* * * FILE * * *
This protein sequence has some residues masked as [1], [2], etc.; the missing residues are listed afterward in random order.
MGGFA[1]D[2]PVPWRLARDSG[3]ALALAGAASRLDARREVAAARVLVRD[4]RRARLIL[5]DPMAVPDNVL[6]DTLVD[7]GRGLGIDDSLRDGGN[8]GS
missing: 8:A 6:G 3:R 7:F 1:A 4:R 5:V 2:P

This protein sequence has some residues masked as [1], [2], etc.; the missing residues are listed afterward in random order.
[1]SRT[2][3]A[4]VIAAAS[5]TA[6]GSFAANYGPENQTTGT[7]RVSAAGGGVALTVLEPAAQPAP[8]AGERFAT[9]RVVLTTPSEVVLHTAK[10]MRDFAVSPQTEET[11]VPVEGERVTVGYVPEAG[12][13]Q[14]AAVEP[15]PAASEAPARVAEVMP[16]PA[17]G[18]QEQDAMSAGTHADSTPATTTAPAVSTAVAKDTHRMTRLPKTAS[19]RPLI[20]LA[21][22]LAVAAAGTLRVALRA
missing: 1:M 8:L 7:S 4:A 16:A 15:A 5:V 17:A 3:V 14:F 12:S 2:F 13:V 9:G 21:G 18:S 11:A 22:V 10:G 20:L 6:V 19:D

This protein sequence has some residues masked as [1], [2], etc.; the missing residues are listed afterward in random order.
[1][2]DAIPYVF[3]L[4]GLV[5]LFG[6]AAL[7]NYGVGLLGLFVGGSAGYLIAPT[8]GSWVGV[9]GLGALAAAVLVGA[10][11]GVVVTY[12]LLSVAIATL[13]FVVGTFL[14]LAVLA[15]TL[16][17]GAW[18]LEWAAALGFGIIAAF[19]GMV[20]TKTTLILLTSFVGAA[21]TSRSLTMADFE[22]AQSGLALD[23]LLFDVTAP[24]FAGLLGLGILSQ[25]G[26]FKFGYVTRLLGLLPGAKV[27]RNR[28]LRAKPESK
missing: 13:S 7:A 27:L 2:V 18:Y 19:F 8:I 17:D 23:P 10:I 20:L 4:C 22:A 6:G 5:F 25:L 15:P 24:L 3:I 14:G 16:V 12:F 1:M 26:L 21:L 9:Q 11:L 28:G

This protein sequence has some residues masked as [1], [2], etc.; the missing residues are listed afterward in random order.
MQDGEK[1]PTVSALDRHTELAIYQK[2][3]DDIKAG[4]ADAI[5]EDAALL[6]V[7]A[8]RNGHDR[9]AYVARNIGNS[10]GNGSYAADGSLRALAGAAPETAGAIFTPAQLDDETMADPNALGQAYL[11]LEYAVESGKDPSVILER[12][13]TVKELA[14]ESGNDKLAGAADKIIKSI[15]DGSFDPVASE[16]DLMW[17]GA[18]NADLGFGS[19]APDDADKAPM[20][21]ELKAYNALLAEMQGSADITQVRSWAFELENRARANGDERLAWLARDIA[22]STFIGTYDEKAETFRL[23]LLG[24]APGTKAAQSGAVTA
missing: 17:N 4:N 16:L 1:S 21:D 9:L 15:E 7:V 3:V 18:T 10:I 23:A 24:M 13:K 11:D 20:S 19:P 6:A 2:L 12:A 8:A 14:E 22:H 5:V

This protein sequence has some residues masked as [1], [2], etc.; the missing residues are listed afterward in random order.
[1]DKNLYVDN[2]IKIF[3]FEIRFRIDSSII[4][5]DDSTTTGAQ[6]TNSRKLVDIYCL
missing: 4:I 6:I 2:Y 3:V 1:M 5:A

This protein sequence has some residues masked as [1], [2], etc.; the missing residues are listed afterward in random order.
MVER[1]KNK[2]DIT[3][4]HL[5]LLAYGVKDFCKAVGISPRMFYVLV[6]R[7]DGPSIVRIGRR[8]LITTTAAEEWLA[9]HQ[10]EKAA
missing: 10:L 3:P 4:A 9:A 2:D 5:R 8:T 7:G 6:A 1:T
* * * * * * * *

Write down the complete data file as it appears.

This protein sequence has some residues masked as [1], [2], etc.; the missing residues are listed afterward in random order.
MGGFA[1]D[2]PVPWRLARDSG[3]ALALAGAASRLDARREVAAARVLVRD[4]RRARLIL[5]DPMAVPDNVL[6]DTLVD[7]GRGLGIDDSLRDGGN[8]GS
missing: 8:A 6:G 3:R 7:F 1:A 4:R 5:V 2:P

This protein sequence has some residues masked as [1], [2], etc.; the missing residues are listed afterward in random order.
[1]SRT[2][3]A[4]VIAAAS[5]TA[6]GSFAANYGPENQTTGT[7]RVSAAGGGVALTVLEPAAQPAP[8]AGERFAT[9]RVVLTTPSEVVLHTAK[10]MRDFAVSPQTEET[11]VPVEGERVTVGYVPEAG[12][13]Q[14]AAVEP[15]PAASEAPARVAEVMP[16]PA[17]G[18]QEQDAMSAGTHADSTPATTTAPAVSTAVAKDTHRMTRLPKTAS[19]RPLI[20]LA[21][22]LAVAAAGTLRVALRA
missing: 1:M 8:L 7:S 4:A 16:A 15:A 5:V 17:A 3:V 14:F 12:S 2:F 13:V 9:G 21:G 18:S 11:A 22:V 10:G 20:L 6:V 19:D

This protein sequence has some residues masked as [1], [2], etc.; the missing residues are listed afterward in random order.
[1][2]DAIPYVF[3]L[4]GLV[5]LFG[6]AAL[7]NYGVGLLGLFVGGSAGYLIAPT[8]GSWVGV[9]GLGALAAAVLVGA[10][11]GVVVTY[12]LLSVAIATL[13]FVVGTFL[14]LAVLA[15]TL[16][17]GAW[18]LEWAAALGFGIIAAF[19]GMV[20]TKTTLILLTSFVGAA[21]TSRSLTMADFE[22]AQSGLALD[23]LLFDVTAP[24]FAGLLGLGILSQ[25]G[26]FKFGYVTRLLGLLPGAKV[27]RNR[28]LRAKPESK
missing: 13:S 7:A 27:L 2:V 18:Y 19:F 8:I 17:D 23:P 10:I 20:L 4:C 22:A 6:G 5:F 25:L 15:P 24:L 3:I 14:G 16:V 12:F 1:M 26:L 21:L 9:Q 11:L 28:G

This protein sequence has some residues masked as [1], [2], etc.; the missing residues are listed afterward in random order.
MQDGEK[1]PTVSALDRHTELAIYQK[2][3]DDIKAG[4]ADAI[5]EDAALL[6]V[7]A[8]RNGHDR[9]AYVARNIGNS[10]GNGSYAADGSLRALAGAAPETAGAIFTPAQLDDETMADPNALGQAYL[11]LEYAVESGKDPSVILER[12][13]TVKELA[14]ESGNDKLAGAADKIIKSI[15]DGSFDPVASE[16]DLMW[17]GA[18]NADLGFGS[19]APDDADKAPM[20][21]ELKAYNALLAEMQGSADITQVRSWAFELENRARANGDERLAWLARDIA[22]STFIGTYDEKAETFRL[23]LLG[24]APGTKAAQSGAVTA
missing: 17:N 4:N 16:L 1:S 21:D 9:L 15:E 7:V 3:V 18:T 10:I 23:A 24:M 13:K 11:D 20:S 19:P 6:A 2:L 12:A 8:A 14:E 22:H 5:V

This protein sequence has some residues masked as [1], [2], etc.; the missing residues are listed afterward in random order.
[1]DKNLYVDN[2]IKIF[3]FEIRFRIDSSII[4][5]DDSTTTGAQ[6]TNSRKLVDIYCL
missing: 4:I 6:I 2:Y 3:V 1:M 5:A

This protein sequence has some residues masked as [1], [2], etc.; the missing residues are listed afterward in random order.
MVER[1]KNK[2]DIT[3][4]HL[5]LLAYGVKDFCKAVGISPRMFYVLV[6]R[7]DGPSIVRIGRR[8]LITTTAAEEWLA[9]HQ[10]EKAA
missing: 10:L 3:P 4:A 9:A 2:D 5:R 8:T 7:G 6:A 1:T